Where there’s struggle within Sirens is in the structure and focus. Very little is offered regarding a timeline, so it’s difficult to understand the chronology of events solely based on what’s put in front of us. It becomes especially tricky as vocalist Maya Khairallah often appears with her hair dyed different colors from scene to scene, so it’s difficult to judge if something we’re seeing happened before, after, or around another moment. This doesn’t even get into the fact that while the documentary is about the Sirens, it mostly focuses on Lilas and Shery, meaning that we’re not really introduced to or get to know the other members of the band. This allows for a rather interesting exploration of ideas regarding gender and sexuality amid generational conflict in the midst of a cultural revolution, but we do finish the documentary feeling like we learned absolutely little about this (first and only) all-female thrash metal band. Even as the horrific August 2020 port explosion is caught on camera, occurring at a time when the band itself is shown struggling with its own divided line, we don’t so much see a direct correlation between the event and reconciliation so much as it happens and then past issues are rectified. The intent may be to presume that the aftermath of the terrible event inspired hatchets to be buried, but it’s never spoken of in any kind of clear manner, so it’s all supposition on the part of the audience. Though things do move quickly throughout the 78-minute documentary, had Baghdadi spent some time securing the timeline a bit and perhaps allowed us some insight on the band as a whole, one might finish Sirens feeling like they knew a bit more about the situation and band on a wider scale than just the co-lead guitarists.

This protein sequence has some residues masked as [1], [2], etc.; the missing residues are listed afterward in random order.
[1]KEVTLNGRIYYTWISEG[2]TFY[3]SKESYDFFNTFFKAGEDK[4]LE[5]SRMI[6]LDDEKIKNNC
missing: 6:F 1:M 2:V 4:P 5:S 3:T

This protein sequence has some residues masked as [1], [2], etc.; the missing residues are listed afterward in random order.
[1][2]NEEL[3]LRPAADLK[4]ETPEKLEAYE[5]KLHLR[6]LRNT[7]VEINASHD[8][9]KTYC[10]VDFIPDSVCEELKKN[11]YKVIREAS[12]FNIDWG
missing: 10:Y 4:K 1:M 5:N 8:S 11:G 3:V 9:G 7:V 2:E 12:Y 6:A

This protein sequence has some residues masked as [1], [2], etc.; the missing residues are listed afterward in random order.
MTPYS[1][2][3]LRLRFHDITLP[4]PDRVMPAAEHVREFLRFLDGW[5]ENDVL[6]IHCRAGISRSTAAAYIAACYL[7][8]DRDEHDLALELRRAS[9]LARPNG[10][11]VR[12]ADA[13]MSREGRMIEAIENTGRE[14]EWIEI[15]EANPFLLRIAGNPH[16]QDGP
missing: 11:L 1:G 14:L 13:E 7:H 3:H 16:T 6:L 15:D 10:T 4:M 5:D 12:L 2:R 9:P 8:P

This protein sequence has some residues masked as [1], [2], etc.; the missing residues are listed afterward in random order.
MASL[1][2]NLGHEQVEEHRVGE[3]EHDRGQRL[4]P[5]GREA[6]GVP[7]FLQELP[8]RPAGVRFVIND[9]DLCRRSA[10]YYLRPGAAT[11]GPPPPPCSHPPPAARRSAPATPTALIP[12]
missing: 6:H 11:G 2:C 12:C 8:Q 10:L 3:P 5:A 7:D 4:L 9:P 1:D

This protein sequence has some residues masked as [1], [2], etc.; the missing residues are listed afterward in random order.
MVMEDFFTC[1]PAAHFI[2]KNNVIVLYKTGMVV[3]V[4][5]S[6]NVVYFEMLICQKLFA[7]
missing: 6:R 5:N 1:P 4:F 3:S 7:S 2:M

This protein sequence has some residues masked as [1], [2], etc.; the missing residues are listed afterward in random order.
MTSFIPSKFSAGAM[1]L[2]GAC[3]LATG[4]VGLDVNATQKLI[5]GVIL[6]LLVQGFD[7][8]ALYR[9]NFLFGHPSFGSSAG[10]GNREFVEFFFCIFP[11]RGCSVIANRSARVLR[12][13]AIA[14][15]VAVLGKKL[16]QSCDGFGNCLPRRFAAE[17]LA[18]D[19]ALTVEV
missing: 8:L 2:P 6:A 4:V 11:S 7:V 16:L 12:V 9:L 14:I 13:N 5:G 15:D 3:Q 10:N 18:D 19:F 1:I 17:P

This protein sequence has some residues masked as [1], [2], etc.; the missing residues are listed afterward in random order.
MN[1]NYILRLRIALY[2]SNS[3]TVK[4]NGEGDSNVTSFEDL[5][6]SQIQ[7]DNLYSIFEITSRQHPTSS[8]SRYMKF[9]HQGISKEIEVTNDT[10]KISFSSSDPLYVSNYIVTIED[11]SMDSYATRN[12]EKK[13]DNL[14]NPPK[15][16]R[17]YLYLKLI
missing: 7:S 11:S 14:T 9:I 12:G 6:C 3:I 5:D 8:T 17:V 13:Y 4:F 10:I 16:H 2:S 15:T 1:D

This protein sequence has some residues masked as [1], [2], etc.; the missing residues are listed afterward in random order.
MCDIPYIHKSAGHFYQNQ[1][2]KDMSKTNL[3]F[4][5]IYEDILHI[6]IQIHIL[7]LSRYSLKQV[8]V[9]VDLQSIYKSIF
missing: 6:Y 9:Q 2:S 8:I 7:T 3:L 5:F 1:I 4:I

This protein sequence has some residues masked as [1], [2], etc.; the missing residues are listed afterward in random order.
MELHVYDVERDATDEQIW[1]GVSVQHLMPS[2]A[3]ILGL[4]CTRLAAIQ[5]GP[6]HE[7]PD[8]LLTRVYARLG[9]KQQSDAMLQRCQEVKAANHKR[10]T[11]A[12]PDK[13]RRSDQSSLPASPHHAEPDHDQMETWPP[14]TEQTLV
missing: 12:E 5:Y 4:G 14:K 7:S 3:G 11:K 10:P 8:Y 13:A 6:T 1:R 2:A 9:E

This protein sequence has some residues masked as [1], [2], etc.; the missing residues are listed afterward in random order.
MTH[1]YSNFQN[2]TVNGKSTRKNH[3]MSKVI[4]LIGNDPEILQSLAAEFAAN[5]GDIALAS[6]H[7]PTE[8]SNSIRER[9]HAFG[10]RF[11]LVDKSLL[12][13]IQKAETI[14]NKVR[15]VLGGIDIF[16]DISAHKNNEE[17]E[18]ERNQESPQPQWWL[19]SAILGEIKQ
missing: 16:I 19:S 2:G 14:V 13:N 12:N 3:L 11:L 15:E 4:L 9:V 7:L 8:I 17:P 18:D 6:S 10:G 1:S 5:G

Even though there’s a lot to be desired about Sirens, there’s no denying the talent present in the band members, whether we know their names or not. Their music, though not for everyone, comes from such an organic and honest place that it’ll inspire others to either seek them out or, perhaps, create their own music. Their first EP was released in 2015 and the first single, “Salome,” from their upcoming album was released earlier in 2022. From this, we know that the Sirens are alive and well, continuing to work toward their dream of stardom. Perhaps with a little help from Baghadadi’s Sirens, Slave To Sirens will move from the side stage to the main in no time.
Screening during the BAMcinemaFest 2022.
For more information, head to the official Sirens BAMcinemaFest webpage or Sirens website.
For more information on Slave To Sirens, head to their official Facebook page.
For more information on director Rita Baghdadi, head to her official website or her Sirens webpage.
Final Score: 3.5 out of 5.
Categories: In Theaters, Reviews